I’ve always been fascinated in the crossover between dance with strength and conditioning.  During my time at premiership rugby club Saracens we would often talk about what we could learn from the world of dance.  Dancers use spins as part of routines.  Rugby players sometimes use spins to evade contact.  So imagine my delight when we recently started working with a young dancer.  However, this time, the question was what does strength training for dance look like?


Can strength training benefit dancers?

Yes!  Dancers are athletes.  They are required the start and stop.  Dancers are required to take off and land.  They perform linearly, laterally and they rotate.  As a result, dancers require strength, power and motor control.  Different dance disciplines place varying physical demands on the dancer.  This is no different from different sports.  Make no mistake, dancers are very athletic.  The length of the routine, the technical difficulty of moves, and the tempo of the routine will all influence its physicals demands.

Being strong and powerful can help dancers with the following:

  • Achieve more height in take off’s
  • Control landings safely and effectively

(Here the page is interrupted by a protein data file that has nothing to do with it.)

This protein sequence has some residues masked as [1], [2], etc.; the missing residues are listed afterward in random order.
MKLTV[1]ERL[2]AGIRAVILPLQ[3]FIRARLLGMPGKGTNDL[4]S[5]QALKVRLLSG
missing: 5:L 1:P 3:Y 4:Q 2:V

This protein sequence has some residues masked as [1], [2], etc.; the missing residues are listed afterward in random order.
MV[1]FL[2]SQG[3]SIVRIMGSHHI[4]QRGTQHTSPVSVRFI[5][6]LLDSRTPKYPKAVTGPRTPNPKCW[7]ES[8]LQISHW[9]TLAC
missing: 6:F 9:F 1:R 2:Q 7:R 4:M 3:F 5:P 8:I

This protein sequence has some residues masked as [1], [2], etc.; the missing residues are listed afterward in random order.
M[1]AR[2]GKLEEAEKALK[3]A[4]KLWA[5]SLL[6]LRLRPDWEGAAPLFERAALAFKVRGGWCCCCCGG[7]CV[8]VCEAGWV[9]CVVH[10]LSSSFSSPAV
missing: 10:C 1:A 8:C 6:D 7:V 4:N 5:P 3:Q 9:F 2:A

• Increase robustness to the demands of training and rehearsals
  • Allow for more complex movements and routines to be attempted


Effective strength training for dancers

As for athletes, dancers need to be strong enough.  So much time is spent rehearsing that dancers will be launching and landing as part and parcel of everyday life.  Therefore, any strength training should be kept to the bare minimum.  Do just enough strength training to elicit the improvements you want.  Elite dancers do not need to be elite in the gym.  Effective strength training for dancers should address:

  • Ensuring proper mechanics on take off and landing.  Think jumps, bounds and hops.  In other words, two feet, one foot to the other and single foot.
  • Ensure that the dancer has control through complete ranges of motion.  Quite often mobility and stability can counteract each other.  Ensure that the dancer is able to actively control a limb well and apply suitable force throughout a joints complete range of motion.
  • Promote spinal stability to allow transfer of force from the lower through to the upper body.  And vice versa.
  • Strengthen  injury prone errors.  Dancers are likely to have to perform many repetitions, and need to be robust enough to mithstand it.

If you are a dancer and would like to know how we may be able to help your performance please do not hesitate to contact us for free, no obligation consultation.